Medline: 7884423

The abstract Journal of Clinical Oncology 13(3): 610-630, 1995. is available online.

The fulltext Journal of Clinical Oncology 13(3): 610-630, 1995. may be available online for subscribers.

The Third Intergroup Rhabdomyosarcoma Study.

Crist W, Gehan EA, Ragab AH, et al.


The ultimate goal of the Third Intergroup Rhabdomyosarcoma Study (IRS-III, 1984 to 1991) was to improve treatment outcome in children with rhabdomyosarcoma through clinical trials comparing risk-based protocols of surgery and multiagent chemotherapy, with or without irradiation.

Patients and Methods:
One thousand sixty-two previously untreated, eligible patients who were entered onto the study after surgery were randomized or assigned to treatment by clinical group (I through IV), histology (unfavorable or favorable), and site of the primary tumor. Initial responses, progression-free survival (PFS), and survival (S) were the end points used in comparisons between randomized groups and between patients treated in IRS-III and IRS-II (1978 to 1984).

The overall outcome of therapy in IRS-III was significantly better than in IRS-II (5-year PFS, 65% +/- 2% v 55% +/- 2%; P < .001 by stratified testing). Patients with group I favorable-histology tumors fared as well on a 1-year regimen of vincristine and dactinomycin (VA), as did a comparable group treated with VA plus cyclophosphamide (C) (5-year PFS, 83% +/- 3% v 76% +/- 4%; P = .18). Results for patients with group II favorable-histology tumors, excluding orbit, head, and paratesticular sites, were inconclusive regarding the benefit from addition of doxorubicin (ADR) to VA. Patients with group III tumors, excluding those in special pelvic, orbit, and other selected nonparameningeal head sites, fared much better on the more intensive regimens of IRS-III than on pulsed VAC or VAC-VADRC in IRS-II (5-year PFS estimates, 62% +/- 3% v 52% +/- 3%; P < .01); however, there were no significant differences in outcome among the groups treated in IRS-III. Patients with metastatic disease at diagnosis (clinical group IV) did not benefit significantly from the more complex therapies evaluated in IRS-III.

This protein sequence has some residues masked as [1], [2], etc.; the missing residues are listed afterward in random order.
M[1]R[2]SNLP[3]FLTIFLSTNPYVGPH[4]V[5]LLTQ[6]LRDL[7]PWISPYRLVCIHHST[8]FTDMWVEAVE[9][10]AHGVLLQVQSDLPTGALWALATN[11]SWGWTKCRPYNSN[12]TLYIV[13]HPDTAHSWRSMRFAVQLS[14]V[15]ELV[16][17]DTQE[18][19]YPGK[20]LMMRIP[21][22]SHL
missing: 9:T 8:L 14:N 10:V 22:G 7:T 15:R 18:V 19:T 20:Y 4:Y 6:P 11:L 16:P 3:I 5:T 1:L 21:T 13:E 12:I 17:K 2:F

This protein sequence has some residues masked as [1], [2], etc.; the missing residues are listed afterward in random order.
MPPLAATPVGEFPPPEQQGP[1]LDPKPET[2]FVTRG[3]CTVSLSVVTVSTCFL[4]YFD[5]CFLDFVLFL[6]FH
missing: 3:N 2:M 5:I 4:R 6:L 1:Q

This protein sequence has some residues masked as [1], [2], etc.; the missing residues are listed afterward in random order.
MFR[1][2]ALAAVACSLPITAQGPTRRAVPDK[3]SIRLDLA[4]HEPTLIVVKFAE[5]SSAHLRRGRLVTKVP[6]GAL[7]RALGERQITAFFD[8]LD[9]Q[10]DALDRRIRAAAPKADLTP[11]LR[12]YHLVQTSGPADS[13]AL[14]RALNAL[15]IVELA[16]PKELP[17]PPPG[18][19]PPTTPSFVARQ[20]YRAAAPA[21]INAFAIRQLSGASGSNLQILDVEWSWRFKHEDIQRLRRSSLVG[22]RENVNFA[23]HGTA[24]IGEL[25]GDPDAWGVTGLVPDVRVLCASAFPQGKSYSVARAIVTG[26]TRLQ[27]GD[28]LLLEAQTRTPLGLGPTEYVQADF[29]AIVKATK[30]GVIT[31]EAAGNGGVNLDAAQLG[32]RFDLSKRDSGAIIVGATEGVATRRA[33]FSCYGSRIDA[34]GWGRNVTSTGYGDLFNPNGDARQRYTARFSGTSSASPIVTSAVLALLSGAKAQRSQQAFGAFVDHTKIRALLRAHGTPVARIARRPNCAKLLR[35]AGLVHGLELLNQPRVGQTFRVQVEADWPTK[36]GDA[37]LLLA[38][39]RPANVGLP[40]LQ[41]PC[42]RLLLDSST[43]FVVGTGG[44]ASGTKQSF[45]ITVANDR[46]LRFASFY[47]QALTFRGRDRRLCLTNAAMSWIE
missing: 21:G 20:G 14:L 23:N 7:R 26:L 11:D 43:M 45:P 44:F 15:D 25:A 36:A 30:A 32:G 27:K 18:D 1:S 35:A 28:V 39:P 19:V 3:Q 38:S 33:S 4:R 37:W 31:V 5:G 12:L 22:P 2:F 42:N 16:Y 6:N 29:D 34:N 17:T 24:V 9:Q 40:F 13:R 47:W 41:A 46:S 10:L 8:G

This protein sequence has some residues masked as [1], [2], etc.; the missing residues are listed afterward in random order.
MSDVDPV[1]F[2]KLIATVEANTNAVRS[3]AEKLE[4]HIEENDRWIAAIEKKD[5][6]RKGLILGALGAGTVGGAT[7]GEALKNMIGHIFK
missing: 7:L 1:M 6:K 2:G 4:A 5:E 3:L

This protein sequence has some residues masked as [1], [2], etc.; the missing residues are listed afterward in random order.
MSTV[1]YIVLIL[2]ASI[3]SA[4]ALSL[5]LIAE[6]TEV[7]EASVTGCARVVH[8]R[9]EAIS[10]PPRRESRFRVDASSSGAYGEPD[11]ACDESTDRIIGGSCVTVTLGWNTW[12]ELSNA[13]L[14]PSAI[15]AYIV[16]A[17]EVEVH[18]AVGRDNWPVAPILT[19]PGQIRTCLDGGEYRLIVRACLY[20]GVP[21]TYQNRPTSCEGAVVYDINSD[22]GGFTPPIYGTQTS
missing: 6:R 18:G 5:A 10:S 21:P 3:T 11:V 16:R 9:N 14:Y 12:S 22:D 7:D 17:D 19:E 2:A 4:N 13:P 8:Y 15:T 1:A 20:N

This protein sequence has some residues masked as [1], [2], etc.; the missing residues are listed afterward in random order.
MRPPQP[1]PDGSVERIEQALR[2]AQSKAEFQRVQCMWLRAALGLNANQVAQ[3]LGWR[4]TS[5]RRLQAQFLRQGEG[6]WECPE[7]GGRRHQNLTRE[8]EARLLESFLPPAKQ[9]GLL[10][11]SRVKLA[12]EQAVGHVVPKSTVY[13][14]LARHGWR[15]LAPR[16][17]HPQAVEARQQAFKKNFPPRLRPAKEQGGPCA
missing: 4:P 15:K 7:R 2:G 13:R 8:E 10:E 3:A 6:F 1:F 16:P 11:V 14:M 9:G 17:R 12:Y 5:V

Intensification of therapy for most patients in IRS-III, using a risk-based study design, significantly improved treatment outcome overall. The largest gain from this strategy was realized in patients with gross residual tumor after biopsy (clinical group III). It was also possible to decrease therapy for selected patient subsets without compromising survival.

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Dr. G. Quade